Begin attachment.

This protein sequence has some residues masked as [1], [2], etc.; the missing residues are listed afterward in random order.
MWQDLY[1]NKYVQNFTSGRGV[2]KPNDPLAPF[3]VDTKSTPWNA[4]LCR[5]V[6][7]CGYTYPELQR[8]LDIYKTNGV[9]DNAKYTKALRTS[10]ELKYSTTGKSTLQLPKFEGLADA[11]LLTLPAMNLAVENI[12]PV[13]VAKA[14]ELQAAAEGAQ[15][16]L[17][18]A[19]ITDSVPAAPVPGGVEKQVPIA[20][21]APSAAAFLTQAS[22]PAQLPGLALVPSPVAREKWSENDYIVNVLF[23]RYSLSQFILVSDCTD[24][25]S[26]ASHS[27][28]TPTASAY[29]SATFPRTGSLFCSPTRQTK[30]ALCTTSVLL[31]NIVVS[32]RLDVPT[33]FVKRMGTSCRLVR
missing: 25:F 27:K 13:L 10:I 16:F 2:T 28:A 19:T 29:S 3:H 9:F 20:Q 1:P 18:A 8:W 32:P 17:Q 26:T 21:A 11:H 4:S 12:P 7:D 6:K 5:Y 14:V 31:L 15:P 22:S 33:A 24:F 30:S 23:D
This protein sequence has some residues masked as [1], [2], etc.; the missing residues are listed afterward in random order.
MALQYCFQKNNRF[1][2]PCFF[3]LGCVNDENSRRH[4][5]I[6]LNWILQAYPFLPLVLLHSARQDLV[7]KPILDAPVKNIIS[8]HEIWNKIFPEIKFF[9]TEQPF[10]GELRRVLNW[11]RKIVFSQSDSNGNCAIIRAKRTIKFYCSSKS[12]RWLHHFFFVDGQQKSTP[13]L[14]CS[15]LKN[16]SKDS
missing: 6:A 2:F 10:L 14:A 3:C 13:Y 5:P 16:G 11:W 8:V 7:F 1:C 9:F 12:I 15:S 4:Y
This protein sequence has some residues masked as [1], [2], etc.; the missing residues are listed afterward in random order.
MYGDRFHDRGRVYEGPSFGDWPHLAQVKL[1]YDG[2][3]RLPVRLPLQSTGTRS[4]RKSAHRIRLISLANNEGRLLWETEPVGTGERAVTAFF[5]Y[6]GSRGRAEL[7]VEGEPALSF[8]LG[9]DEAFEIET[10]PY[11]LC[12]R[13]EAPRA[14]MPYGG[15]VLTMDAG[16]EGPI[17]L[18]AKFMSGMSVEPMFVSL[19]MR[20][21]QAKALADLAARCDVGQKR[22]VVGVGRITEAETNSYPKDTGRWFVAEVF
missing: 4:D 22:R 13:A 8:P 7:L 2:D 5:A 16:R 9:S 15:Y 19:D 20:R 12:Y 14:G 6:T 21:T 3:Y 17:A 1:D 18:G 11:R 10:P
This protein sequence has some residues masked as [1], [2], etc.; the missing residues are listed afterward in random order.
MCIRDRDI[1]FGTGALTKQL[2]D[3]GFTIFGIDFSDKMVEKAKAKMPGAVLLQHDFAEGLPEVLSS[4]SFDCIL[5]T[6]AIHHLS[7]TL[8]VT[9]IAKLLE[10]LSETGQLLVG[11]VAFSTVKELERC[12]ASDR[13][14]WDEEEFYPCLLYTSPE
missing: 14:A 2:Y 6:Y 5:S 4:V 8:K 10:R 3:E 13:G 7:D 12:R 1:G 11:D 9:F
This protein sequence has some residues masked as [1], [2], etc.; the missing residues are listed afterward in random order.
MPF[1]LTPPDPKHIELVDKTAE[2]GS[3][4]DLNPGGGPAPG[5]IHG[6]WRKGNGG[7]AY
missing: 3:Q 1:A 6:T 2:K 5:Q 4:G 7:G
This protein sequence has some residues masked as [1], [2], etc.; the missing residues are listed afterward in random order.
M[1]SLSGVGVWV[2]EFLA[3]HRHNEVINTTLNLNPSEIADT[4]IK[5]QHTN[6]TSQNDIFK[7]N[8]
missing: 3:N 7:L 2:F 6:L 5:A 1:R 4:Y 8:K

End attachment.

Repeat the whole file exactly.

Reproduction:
This protein sequence has some residues masked as [1], [2], etc.; the missing residues are listed afterward in random order.
MWQDLY[1]NKYVQNFTSGRGV[2]KPNDPLAPF[3]VDTKSTPWNA[4]LCR[5]V[6][7]CGYTYPELQR[8]LDIYKTNGV[9]DNAKYTKALRTS[10]ELKYSTTGKSTLQLPKFEGLADA[11]LLTLPAMNLAVENI[12]PV[13]VAKA[14]ELQAAAEGAQ[15][16]L[17][18]A[19]ITDSVPAAPVPGGVEKQVPIA[20][21]APSAAAFLTQAS[22]PAQLPGLALVPSPVAREKWSENDYIVNVLF[23]RYSLSQFILVSDCTD[24][25]S[26]ASHS[27][28]TPTASAY[29]SATFPRTGSLFCSPTRQTK[30]ALCTTSVLL[31]NIVVS[32]RLDVPT[33]FVKRMGTSCRLVR
missing: 25:F 27:K 13:L 10:I 16:F 2:T 28:A 19:T 29:S 3:H 9:F 20:Q 1:P 18:A 8:W 32:P 17:Q 26:T 21:A 11:H 4:S 12:P 7:D 6:K 5:Y 14:V 31:L 15:P 22:S 33:A 24:F 30:S 23:D
This protein sequence has some residues masked as [1], [2], etc.; the missing residues are listed afterward in random order.
MALQYCFQKNNRF[1][2]PCFF[3]LGCVNDENSRRH[4][5]I[6]LNWILQAYPFLPLVLLHSARQDLV[7]KPILDAPVKNIIS[8]HEIWNKIFPEIKFF[9]TEQPF[10]GELRRVLNW[11]RKIVFSQSDSNGNCAIIRAKRTIKFYCSSKS[12]RWLHHFFFVDGQQKSTP[13]L[14]CS[15]LKN[16]SKDS
missing: 6:A 2:F 10:L 14:A 3:C 13:Y 5:P 16:G 11:W 8:V 7:F 1:C 9:F 12:I 15:S 4:Y
This protein sequence has some residues masked as [1], [2], etc.; the missing residues are listed afterward in random order.
MYGDRFHDRGRVYEGPSFGDWPHLAQVKL[1]YDG[2][3]RLPVRLPLQSTGTRS[4]RKSAHRIRLISLANNEGRLLWETEPVGTGERAVTAFF[5]Y[6]GSRGRAEL[7]VEGEPALSF[8]LG[9]DEAFEIET[10]PY[11]LC[12]R[13]EAPRA[14]MPYGG[15]VLTMDAG[16]EGPI[17]L[18]AKFMSGMSVEPMFVSL[19]MR[20][21]QAKALADLAARCDVGQKR[22]VVGVGRITEAETNSYPKDTGRWFVAEVF
missing: 4:D 22:R 13:A 8:P 7:L 2:D 5:A 16:R 9:S 15:Y 19:D 20:R 12:Y 14:G 6:T 21:T 3:Y 17:A 1:D 18:G 11:R 10:P
This protein sequence has some residues masked as [1], [2], etc.; the missing residues are listed afterward in random order.
MCIRDRDI[1]FGTGALTKQL[2]D[3]GFTIFGIDFSDKMVEKAKAKMPGAVLLQHDFAEGLPEVLSS[4]SFDCIL[5]T[6]AIHHLS[7]TL[8]VT[9]IAKLLE[10]LSETGQLLVG[11]VAFSTVKELERC[12]ASDR[13][14]WDEEEFYPCLLYTSPE
missing: 14:A 2:Y 6:Y 5:S 4:V 8:K 10:R 3:E 13:G 7:D 12:R 1:G 11:D 9:F
This protein sequence has some residues masked as [1], [2], etc.; the missing residues are listed afterward in random order.
MPF[1]LTPPDPKHIELVDKTAE[2]GS[3][4]DLNPGGGPAPG[5]IHG[6]WRKGNGG[7]AY
missing: 3:Q 1:A 6:T 2:K 5:Q 4:G 7:G
This protein sequence has some residues masked as [1], [2], etc.; the missing residues are listed afterward in random order.
M[1]SLSGVGVWV[2]EFLA[3]HRHNEVINTTLNLNPSEIADT[4]IK[5]QHTN[6]TSQNDIFK[7]N[8]
missing: 3:N 7:L 2:F 6:L 5:A 1:R 4:Y 8:K